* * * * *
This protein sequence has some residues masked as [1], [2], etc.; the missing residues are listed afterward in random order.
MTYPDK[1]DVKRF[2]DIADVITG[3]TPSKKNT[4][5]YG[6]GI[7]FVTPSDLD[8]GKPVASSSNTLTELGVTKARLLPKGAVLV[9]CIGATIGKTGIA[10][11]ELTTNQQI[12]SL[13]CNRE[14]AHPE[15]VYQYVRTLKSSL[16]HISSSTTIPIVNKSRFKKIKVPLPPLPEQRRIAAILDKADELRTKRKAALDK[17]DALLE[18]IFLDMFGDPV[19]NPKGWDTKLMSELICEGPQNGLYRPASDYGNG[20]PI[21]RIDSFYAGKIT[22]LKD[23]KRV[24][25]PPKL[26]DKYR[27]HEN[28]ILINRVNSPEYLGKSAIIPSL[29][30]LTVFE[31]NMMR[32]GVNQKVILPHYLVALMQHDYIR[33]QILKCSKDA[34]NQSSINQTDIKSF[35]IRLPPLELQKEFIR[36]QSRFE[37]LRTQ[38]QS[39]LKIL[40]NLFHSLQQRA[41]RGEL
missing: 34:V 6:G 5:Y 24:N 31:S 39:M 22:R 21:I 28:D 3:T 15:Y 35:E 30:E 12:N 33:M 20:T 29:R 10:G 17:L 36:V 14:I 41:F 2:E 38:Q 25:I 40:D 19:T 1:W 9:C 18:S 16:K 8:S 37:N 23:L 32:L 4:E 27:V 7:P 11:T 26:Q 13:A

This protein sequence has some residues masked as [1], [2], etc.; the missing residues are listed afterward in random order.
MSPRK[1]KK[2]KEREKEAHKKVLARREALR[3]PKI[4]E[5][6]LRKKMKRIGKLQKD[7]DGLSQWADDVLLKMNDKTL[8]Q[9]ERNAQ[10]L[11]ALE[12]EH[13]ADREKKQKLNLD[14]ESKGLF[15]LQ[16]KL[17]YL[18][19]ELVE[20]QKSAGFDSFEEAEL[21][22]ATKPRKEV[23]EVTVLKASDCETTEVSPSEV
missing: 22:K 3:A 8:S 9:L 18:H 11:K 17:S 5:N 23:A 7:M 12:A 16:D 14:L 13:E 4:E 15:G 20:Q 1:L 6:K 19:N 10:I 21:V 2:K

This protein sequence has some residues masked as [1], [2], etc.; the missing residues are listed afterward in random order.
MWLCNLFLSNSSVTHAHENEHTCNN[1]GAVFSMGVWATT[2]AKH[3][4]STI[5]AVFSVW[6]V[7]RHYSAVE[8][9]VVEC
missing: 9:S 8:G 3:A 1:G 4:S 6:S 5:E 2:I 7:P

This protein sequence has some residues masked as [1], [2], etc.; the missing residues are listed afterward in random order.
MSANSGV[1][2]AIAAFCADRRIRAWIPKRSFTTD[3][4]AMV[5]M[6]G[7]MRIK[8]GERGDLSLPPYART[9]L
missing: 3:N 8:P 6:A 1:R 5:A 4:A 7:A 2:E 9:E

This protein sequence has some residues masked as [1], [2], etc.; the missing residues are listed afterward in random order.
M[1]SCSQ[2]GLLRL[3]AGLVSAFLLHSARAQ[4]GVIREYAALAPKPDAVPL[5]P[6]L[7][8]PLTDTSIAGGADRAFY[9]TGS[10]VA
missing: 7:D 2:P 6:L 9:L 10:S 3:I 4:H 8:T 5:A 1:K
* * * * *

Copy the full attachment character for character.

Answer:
This protein sequence has some residues masked as [1], [2], etc.; the missing residues are listed afterward in random order.
MTYPDK[1]DVKRF[2]DIADVITG[3]TPSKKNT[4][5]YG[6]GI[7]FVTPSDLD[8]GKPVASSSNTLTELGVTKARLLPKGAVLV[9]CIGATIGKTGIA[10][11]ELTTNQQI[12]SL[13]CNRE[14]AHPE[15]VYQYVRTLKSSL[16]HISSSTTIPIVNKSRFKKIKVPLPPLPEQRRIAAILDKADELRTKRKAALDK[17]DALLE[18]IFLDMFGDPV[19]NPKGWDTKLMSELICEGPQNGLYRPASDYGNG[20]PI[21]RIDSFYAGKIT[22]LKD[23]KRV[24][25]PPKL[26]DKYR[27]HEN[28]ILINRVNSPEYLGKSAIIPSL[29][30]LTVFE[31]NMMR[32]GVNQKVILPHYLVALMQHDYIR[33]QILKCSKDA[34]NQSSINQTDIKSF[35]IRLPPLELQKEFIR[36]QSRFE[37]LRTQ[38]QS[39]LKIL[40]NLFHSLQQRA[41]RGEL
missing: 34:V 6:G 5:Y 24:N 31:S 39:M 22:R 21:I 28:D 3:T 15:Y 35:E 30:E 12:N 33:M 20:T 29:R 10:G 17:L 36:V 14:I 41:F 2:E 38:Q 25:I 40:D 19:T 1:W 9:C 18:S 16:K 8:S 37:N 23:L 32:L 4:E 27:V 7:P 11:T 26:Q 13:A

This protein sequence has some residues masked as [1], [2], etc.; the missing residues are listed afterward in random order.
MSPRK[1]KK[2]KEREKEAHKKVLARREALR[3]PKI[4]E[5][6]LRKKMKRIGKLQKD[7]DGLSQWADDVLLKMNDKTL[8]Q[9]ERNAQ[10]L[11]ALE[12]EH[13]ADREKKQKLNLD[14]ESKGLF[15]LQ[16]KL[17]YL[18][19]ELVE[20]QKSAGFDSFEEAEL[21][22]ATKPRKEV[23]EVTVLKASDCETTEVSPSEV
missing: 22:K 3:A 8:S 9:L 18:H 11:K 17:S 5:N 23:A 7:M 12:A 16:D 14:L 13:E 4:E 15:G 20:Q 1:L 6:K 19:N 10:I 21:V 2:K

This protein sequence has some residues masked as [1], [2], etc.; the missing residues are listed afterward in random order.
MWLCNLFLSNSSVTHAHENEHTCNN[1]GAVFSMGVWATT[2]AKH[3][4]STI[5]AVFSVW[6]V[7]RHYSAVE[8][9]VVEC
missing: 9:S 8:G 3:A 1:G 4:S 6:S 5:E 2:I 7:P

This protein sequence has some residues masked as [1], [2], etc.; the missing residues are listed afterward in random order.
MSANSGV[1][2]AIAAFCADRRIRAWIPKRSFTTD[3][4]AMV[5]M[6]G[7]MRIK[8]GERGDLSLPPYART[9]L
missing: 3:N 8:P 6:A 1:R 5:A 4:A 7:A 2:E 9:E

This protein sequence has some residues masked as [1], [2], etc.; the missing residues are listed afterward in random order.
M[1]SCSQ[2]GLLRL[3]AGLVSAFLLHSARAQ[4]GVIREYAALAPKPDAVPL[5]P[6]L[7][8]PLTDTSIAGGADRAFY[9]TGS[10]VA
missing: 7:D 2:P 6:L 9:L 10:S 3:I 4:H 8:T 5:A 1:K